Semantic Line Breaks

Summary

When writing text using a compatible markup language, add single line breaks after substantial units of thought.

Introduction

Semantic Line Breaks describes a set of conventions by which writers insert single line breaks at semantic boundaries without affecting the final rendered output.

Many of the most popular lightweight markup language renderers, including CommonMark, reStructuredText, and AsciiDoc join consecutive lines in a paragraph with a space, allowing semantic line breaks to be used. In addition, semantic line breaks can be used in certain contexts of HTML, XML, and other structured markup language documents.

To better understand the benefit of semantic line breaks, consider the following paragraph from the Universal Declaration of Human Rights:

All human beings are born free and equal in dignity and rights. They are endowed with reason and conscience and should act towards one another in a spirit of brotherhood.

Without any semantic line breaks, this paragraph appears as a long, continuous line of text (which may be automatically wrapped at a fixed column length, depending on your editor settings):

All human beings are born free and equal in dignity and rights. They are endowed with reason and conscience and should act towards one another in a spirit of brotherhood.

Adding a semantic line break after each sentence makes it easier to understand the shape and structure of the source text:

All human beings are born free and equal in dignity and rights.
They are endowed with reason and conscience and should act towards one another in a spirit of brotherhood.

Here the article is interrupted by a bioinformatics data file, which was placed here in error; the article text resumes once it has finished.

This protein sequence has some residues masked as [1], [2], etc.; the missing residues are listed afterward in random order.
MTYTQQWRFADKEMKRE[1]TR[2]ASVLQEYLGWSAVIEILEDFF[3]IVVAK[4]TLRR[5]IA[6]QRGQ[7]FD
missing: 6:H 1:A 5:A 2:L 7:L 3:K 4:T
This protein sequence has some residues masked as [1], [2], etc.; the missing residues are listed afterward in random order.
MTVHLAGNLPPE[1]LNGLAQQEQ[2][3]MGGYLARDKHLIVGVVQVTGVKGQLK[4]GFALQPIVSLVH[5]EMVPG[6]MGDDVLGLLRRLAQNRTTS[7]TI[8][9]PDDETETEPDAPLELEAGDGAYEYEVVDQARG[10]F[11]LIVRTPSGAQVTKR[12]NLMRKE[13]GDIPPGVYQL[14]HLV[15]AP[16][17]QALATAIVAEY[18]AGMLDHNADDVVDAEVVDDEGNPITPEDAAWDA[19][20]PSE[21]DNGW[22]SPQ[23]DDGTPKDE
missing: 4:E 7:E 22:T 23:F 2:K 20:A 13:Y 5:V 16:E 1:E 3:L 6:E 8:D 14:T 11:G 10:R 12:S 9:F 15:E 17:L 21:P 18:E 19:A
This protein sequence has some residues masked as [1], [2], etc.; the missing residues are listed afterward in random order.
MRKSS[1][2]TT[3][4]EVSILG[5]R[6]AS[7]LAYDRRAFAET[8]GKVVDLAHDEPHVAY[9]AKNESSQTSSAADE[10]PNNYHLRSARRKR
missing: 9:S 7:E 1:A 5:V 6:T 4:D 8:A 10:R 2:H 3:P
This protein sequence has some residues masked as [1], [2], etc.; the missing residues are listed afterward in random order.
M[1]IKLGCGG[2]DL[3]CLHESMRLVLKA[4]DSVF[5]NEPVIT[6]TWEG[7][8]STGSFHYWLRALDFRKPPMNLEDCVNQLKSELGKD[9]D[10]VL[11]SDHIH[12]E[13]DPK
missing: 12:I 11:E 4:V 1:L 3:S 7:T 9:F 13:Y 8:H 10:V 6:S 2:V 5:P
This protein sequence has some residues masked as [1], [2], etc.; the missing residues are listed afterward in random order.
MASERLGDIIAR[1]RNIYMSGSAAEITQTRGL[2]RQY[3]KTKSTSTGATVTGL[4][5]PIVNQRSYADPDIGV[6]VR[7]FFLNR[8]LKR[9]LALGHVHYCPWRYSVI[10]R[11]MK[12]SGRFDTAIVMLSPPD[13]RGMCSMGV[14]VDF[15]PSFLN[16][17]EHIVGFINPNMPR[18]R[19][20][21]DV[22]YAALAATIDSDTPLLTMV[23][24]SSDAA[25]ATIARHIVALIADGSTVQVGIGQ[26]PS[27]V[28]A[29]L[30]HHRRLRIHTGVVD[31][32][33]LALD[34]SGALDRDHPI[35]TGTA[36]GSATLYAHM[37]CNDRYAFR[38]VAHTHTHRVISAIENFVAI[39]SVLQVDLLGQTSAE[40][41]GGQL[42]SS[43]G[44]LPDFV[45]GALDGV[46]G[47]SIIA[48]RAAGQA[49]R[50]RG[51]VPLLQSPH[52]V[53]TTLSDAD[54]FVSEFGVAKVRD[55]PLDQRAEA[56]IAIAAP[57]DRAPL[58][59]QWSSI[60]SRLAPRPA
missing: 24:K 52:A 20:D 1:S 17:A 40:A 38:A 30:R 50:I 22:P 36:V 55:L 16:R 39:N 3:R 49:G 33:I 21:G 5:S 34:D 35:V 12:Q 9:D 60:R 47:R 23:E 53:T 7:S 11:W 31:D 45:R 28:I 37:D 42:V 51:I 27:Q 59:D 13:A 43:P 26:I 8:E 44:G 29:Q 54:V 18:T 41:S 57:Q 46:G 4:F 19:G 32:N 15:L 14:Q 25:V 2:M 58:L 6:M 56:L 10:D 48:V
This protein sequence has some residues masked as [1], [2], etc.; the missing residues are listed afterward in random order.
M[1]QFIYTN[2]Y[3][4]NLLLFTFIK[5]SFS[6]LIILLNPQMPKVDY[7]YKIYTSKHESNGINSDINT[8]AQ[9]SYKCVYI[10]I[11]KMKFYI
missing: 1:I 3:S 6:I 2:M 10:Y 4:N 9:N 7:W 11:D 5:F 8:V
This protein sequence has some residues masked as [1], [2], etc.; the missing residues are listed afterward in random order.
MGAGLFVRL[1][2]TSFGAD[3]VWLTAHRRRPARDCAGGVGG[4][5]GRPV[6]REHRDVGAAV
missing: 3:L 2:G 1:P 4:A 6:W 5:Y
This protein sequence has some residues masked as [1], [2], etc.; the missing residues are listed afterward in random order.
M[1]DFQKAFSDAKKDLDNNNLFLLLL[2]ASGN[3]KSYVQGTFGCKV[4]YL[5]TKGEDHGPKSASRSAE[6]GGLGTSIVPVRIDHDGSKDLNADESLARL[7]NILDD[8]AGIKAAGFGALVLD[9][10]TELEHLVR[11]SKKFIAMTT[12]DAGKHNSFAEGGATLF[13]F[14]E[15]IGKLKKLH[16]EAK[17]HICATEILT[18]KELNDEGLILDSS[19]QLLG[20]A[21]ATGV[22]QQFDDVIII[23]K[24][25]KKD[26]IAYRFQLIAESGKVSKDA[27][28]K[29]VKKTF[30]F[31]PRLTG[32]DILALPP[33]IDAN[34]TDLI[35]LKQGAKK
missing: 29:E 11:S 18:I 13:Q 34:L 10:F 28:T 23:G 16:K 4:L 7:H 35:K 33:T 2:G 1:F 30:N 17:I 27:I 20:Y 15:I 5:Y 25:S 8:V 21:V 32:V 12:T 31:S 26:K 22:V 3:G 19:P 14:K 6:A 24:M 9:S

We can further clarify the source text by adding a line break after the clause “with reason and conscience”. This helps to distinguish between the “and” used as a coordinating conjunctions between “reason and conscience” and the “and” used as a subordinating conjunction with the clause “and should act towards one another in a spirit of brotherhood”:

All human beings are born free and equal in dignity and rights.
They are endowed with reason and conscience
and should act towards one another in a spirit of brotherhood.

Despite these changes made to the source, the final rendered output remains the same:

All human beings are born free and equal in dignity and rights. They are endowed with reason and conscience and should act towards one another in a spirit of brotherhood.

By inserting line breaks at semantic boundaries, writers, editors, and other collaborators can make source text easier to work with, without affecting how it’s seen by readers.

Semantic Line Breaks Specification (SemBr)

The key words “MUST”, “MUST NOT”, “REQUIRED”, “SHALL”, “SHALL NOT”, “SHOULD”, “SHOULD NOT”, “RECOMMENDED”, “MAY”, and “OPTIONAL” in this document are to be interpreted as described in RFC 2119.

  1. Text written as plain text or a compatible markup language MAY use semantic line breaks
  2. A semantic line break MUST NOT alter the final rendered output of the document
  3. A semantic line break SHOULD NOT alter the intended meaning of the text
  4. A semantic line break MUST occur after a sentence, as punctuated by a period (.), exclamation mark (!), or question mark (?)